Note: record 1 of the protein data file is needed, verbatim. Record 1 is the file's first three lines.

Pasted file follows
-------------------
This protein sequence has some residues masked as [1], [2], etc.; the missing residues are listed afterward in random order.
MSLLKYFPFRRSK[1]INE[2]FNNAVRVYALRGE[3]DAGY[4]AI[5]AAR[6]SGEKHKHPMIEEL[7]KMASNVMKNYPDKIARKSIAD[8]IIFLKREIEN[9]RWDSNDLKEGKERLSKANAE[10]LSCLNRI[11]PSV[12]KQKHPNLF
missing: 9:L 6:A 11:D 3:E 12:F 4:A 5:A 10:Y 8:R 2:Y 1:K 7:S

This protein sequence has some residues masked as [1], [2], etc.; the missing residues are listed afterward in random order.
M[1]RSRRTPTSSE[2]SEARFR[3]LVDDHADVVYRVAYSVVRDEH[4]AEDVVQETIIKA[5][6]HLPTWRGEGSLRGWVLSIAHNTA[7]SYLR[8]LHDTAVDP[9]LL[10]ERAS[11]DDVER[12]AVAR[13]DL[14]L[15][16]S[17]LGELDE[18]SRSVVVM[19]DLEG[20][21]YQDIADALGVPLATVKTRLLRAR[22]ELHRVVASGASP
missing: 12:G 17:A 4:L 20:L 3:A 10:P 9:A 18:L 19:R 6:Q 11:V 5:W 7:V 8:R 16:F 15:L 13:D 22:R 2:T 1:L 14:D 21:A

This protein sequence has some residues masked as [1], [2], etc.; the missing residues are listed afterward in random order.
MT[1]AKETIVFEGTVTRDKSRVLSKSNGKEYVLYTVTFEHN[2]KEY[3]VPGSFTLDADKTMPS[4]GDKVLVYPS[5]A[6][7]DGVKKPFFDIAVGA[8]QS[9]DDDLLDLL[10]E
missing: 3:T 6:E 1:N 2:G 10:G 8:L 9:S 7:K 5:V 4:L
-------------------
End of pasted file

This protein sequence has some residues masked as [1], [2], etc.; the missing residues are listed afterward in random order.
MSLLKYFPFRRSK[1]INE[2]FNNAVRVYALRGE[3]DAGY[4]AI[5]AAR[6]SGEKHKHPMIEEL[7]KMASNVMKNYPDKIARKSIAD[8]IIFLKREIEN[9]RWDSNDLKEGKERLSKANAE[10]LSCLNRI[11]PSV[12]KQKHPNLF
missing: 9:L 6:A 11:D 3:E 12:F 4:A 5:A 10:Y 8:R 2:Y 1:K 7:S